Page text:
The super-low-budget drama chronicles the last hours in the life of the young black man (intensely played by Michael B. Jordan) who, newly out of prison, is all set to make big changes in the year ahead: no more drug dealing, no more trouble, being a better son to his doting mother, a better partner to his girlfriend Sophina (Melonie Diaz) and, most importantly, a more reliable father to his own daughter, starting off by taking Sophina out to see the Bay Area fireworks that night. But despite his best intentions, plans change when the police line him and his friends down on the ground against a concrete wall on the subway platform for all the wrong reasons. The real-life shaky cell phone clip at the beginning of the film, recorded in the station just before Grant’s death, not only gives a sense of foreboding to the events, but adds to the film’s aim to make Oscar human – a real person, far from being perfect, but utterly undeserving of the destiny thrust upon him. Powerful, angry and sad, Fruitvale Station exerts a subtly gripping tension that is abruptly energised as the fatal gunshot is fired, leaving the film lingering in the mind for some time after the credits roll.
Watch the trailer for Fruitvale Station:
My Dog Killer (Mira Fornay, 2012)
One would have thought that, by now, the appetite for bleak, stark East European social dramas with non-professional actors, had waned, but Mira Fornay’s Slovak-Czech film My Dog Killer, one of the three Tiger Award winners at Rotterdam earlier this year, proves that the formula still appeals to some. After setting her debut feature, Foxes (2009), in Dublin, this time the director works on her home turf as she follows the apathetic 18-year-old Marek (Adam Mihal) and his dog, Killer, through their daily struggles in a dead-end village near the Slovak–Moravian border, where all-embracing anger, dodgy dealings and open, anti-Roma racism are the order of the day. When Marek finds out that he has a half-brother with gypsy blood in his veins, he doesn’t think twice before taking drastic action. But although Mihal delivers a convincing lead performance, in the end, the only thing that one really cares about is Killer. This is a drab, hate-filled film that might well tick all the right boxes to become a strong presence on this year’s festival circuit, but anyone looking for some fresh, less formulaic and more inventive drama may want to look elsewhere.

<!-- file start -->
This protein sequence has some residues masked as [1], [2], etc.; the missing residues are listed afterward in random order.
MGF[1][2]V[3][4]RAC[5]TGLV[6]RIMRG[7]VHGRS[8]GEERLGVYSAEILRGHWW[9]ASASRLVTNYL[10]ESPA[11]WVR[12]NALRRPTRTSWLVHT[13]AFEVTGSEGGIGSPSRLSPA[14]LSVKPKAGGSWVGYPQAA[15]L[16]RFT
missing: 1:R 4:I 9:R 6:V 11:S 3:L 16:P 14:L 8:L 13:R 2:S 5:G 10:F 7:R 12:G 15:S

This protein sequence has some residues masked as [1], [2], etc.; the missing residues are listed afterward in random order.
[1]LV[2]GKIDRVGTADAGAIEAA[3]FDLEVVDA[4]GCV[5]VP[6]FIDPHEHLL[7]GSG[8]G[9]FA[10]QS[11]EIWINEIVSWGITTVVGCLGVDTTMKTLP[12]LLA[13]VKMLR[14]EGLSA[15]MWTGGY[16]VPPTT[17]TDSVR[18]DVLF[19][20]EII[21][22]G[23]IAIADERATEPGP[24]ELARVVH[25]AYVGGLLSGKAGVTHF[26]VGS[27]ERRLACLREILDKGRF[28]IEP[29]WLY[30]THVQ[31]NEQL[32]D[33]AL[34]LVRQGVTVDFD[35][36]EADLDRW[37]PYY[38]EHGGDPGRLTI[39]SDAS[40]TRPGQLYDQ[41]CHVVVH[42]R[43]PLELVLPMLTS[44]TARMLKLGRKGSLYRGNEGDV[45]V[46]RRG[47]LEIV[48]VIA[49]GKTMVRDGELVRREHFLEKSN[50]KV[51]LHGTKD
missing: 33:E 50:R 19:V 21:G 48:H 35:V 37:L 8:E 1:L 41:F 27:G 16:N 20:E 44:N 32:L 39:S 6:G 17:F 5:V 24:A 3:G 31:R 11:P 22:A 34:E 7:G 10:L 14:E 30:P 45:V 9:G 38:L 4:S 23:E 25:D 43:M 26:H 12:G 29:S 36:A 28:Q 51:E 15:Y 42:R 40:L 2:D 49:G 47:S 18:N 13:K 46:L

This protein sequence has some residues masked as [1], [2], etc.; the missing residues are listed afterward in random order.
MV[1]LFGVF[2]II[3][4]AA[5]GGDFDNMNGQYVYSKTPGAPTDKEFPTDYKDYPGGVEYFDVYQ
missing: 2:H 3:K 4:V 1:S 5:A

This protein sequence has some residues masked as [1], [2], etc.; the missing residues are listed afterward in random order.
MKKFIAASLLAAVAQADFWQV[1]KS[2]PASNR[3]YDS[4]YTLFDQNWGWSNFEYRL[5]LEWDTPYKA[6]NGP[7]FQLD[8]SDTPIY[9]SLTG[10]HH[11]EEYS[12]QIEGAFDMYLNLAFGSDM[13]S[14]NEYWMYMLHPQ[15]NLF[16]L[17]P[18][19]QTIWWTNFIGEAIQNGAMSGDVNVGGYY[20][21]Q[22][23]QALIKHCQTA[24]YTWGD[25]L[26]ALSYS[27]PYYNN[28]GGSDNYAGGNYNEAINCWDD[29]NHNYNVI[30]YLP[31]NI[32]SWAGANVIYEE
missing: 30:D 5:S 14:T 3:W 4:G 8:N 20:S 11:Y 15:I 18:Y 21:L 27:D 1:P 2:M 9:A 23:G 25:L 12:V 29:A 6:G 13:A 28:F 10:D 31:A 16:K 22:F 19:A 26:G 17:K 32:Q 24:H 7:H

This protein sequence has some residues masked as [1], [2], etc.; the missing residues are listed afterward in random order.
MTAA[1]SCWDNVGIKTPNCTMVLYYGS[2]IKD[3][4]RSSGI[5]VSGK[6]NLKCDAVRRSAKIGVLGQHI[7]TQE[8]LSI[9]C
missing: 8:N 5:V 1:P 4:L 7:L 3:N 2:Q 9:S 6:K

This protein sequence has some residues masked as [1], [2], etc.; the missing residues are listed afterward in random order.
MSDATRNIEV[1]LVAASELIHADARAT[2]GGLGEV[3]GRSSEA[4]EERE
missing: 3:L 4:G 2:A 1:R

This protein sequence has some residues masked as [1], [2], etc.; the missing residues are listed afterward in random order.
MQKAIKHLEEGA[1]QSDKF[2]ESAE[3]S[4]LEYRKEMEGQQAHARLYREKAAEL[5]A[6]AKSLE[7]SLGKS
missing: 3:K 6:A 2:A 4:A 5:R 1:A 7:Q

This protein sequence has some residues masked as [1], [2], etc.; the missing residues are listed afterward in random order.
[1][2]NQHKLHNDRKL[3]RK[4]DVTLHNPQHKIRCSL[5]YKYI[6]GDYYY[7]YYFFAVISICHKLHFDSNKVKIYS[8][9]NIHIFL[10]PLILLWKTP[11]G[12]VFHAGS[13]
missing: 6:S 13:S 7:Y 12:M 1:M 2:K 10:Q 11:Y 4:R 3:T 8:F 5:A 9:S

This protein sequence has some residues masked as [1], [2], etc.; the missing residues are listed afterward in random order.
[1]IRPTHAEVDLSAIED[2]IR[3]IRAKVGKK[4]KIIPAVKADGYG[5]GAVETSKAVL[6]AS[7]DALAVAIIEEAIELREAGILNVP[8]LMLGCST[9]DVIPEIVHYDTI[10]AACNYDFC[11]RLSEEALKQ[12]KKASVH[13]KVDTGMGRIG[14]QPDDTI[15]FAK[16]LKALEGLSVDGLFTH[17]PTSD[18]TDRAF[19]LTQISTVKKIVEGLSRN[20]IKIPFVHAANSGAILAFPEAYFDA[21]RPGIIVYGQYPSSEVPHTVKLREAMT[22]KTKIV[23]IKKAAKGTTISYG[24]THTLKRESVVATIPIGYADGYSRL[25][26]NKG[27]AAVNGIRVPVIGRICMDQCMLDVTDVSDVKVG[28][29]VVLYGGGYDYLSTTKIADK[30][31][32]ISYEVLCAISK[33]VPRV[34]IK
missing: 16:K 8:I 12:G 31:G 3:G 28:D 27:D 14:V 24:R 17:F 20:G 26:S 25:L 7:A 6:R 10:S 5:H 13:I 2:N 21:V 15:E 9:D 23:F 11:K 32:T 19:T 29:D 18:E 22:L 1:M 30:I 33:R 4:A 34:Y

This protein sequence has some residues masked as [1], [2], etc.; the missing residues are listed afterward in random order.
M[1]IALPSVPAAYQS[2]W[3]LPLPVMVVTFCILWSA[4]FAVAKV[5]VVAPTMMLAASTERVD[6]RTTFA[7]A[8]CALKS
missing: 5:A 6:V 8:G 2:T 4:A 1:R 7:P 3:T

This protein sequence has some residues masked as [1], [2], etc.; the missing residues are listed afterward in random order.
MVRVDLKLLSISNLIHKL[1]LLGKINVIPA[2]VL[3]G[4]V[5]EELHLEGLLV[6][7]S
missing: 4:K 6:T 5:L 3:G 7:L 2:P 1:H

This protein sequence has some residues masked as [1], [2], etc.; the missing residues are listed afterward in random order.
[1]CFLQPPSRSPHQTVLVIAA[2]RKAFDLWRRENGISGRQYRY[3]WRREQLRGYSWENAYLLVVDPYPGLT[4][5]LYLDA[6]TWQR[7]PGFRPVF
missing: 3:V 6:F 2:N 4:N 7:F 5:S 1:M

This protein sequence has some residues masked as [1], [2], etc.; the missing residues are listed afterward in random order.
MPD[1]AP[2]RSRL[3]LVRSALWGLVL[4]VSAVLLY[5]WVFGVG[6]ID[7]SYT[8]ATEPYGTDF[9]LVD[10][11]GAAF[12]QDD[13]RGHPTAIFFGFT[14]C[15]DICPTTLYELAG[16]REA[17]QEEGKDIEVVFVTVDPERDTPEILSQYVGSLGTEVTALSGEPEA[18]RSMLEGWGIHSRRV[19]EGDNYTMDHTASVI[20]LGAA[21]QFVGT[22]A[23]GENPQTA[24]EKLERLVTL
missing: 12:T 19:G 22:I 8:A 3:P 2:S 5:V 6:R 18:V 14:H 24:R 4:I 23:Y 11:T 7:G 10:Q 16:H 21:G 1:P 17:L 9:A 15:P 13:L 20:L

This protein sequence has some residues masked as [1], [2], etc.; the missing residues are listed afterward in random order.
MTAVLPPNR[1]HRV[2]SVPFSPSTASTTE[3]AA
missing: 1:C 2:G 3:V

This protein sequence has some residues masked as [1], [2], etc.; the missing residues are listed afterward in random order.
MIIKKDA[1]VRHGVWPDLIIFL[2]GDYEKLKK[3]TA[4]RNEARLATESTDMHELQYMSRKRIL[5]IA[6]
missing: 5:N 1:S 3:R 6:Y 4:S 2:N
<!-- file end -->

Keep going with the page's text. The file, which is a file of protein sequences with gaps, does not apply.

Sources of Life (Oskar Roehler, 2013)
Oskar Roehler’s last film, Jew Suss – Rise and Fall (Jud Süss – Film ohne Gewissen, 2010), which reimagines the story of the making of Veit Harlan’s 1940 Nazi propaganda film Jud Süss, was a dead loss to say the least. So it was a relief to see him back on form with Sources of Life (Quellen des Lebens), an adaptation of his semi-autobiographical novel Herkunft. In its ambitious 174 minutes, the film recounts the story of a German family spanning three generations as they face up to the country’s post-war experience. Setting off in the late 1940s, we first meet Erich (Jürgen Vogel), a soldier devoted to Nazism, who returns home several years after the war to win back his estranged wife and make a new start by establishing the first garden gnome factory in Germany. The business flourishes, but his son Klaus (Moritz Bleibtreu) doesn’t share his fine commercial acumen and instead sets out to become an aspiring author, only to realise with jealousy that the woman he loves is a far more gifted writer than he is, but equally useless when it comes to raising their child. The latter part of the film follows their son Robert as he tries to find love and, more importantly, ‘himself’ during Germany’s eventful 1970s, when the Baader-Meinhof Group rocked the country’s democracy with a series of increasingly violent terrorist attacks. Building on his notably odd sense of humour and the three love stories at the heart of the film, Roehler manages to weave an interesting ironic commentary into his portray of West Germany, but how much that will appeal to an international audience less familiar with the detail of the country’s bumpy post-war period is anyone’s guess.